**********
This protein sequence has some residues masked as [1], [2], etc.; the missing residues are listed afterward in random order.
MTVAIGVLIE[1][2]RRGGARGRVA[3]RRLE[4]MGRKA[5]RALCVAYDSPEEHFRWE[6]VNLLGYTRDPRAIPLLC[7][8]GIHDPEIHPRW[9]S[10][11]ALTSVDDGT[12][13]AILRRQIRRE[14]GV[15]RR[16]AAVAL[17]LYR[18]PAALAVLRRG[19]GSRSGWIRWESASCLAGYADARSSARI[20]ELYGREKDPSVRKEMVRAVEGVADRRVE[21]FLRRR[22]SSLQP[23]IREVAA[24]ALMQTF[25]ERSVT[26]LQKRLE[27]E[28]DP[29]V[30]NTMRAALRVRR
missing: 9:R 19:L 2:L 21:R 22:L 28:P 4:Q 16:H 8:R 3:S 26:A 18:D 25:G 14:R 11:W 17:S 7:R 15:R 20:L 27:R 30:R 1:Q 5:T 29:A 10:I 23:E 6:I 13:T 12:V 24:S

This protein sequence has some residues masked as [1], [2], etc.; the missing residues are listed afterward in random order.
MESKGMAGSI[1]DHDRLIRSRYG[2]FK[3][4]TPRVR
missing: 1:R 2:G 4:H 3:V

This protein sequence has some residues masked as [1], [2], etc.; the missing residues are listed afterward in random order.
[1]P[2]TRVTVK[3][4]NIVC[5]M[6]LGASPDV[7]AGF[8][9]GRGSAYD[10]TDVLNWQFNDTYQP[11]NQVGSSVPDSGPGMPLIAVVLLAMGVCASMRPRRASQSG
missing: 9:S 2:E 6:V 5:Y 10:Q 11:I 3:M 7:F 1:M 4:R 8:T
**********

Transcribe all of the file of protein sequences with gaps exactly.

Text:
This protein sequence has some residues masked as [1], [2], etc.; the missing residues are listed afterward in random order.
MTVAIGVLIE[1][2]RRGGARGRVA[3]RRLE[4]MGRKA[5]RALCVAYDSPEEHFRWE[6]VNLLGYTRDPRAIPLLC[7][8]GIHDPEIHPRW[9]S[10][11]ALTSVDDGT[12][13]AILRRQIRRE[14]GV[15]RR[16]AAVAL[17]LYR[18]PAALAVLRRG[19]GSRSGWIRWESASCLAGYADARSSARI[20]ELYGREKDPSVRKEMVRAVEGVADRRVE[21]FLRRR[22]SSLQP[23]IREVAA[24]ALMQTF[25]ERSVT[26]LQKRLE[27]E[28]DP[29]V[30]NTMRAALRVRR
missing: 9:R 19:L 2:L 21:R 22:L 28:P 4:Q 16:H 8:R 3:S 26:A 18:D 25:G 14:R 11:W 17:S 7:R 15:R 20:L 27:R 30:R 1:Q 5:T 29:A 10:I 23:E 6:I 13:T 12:V 24:S

This protein sequence has some residues masked as [1], [2], etc.; the missing residues are listed afterward in random order.
MESKGMAGSI[1]DHDRLIRSRYG[2]FK[3][4]TPRVR
missing: 1:R 2:G 4:H 3:V

This protein sequence has some residues masked as [1], [2], etc.; the missing residues are listed afterward in random order.
[1]P[2]TRVTVK[3][4]NIVC[5]M[6]LGASPDV[7]AGF[8][9]GRGSAYD[10]TDVLNWQFNDTYQP[11]NQVGSSVPDSGPGMPLIAVVLLAMGVCASMRPRRASQSG
missing: 9:S 2:E 6:V 5:Y 10:Q 11:I 3:M 7:F 1:M 4:R 8:T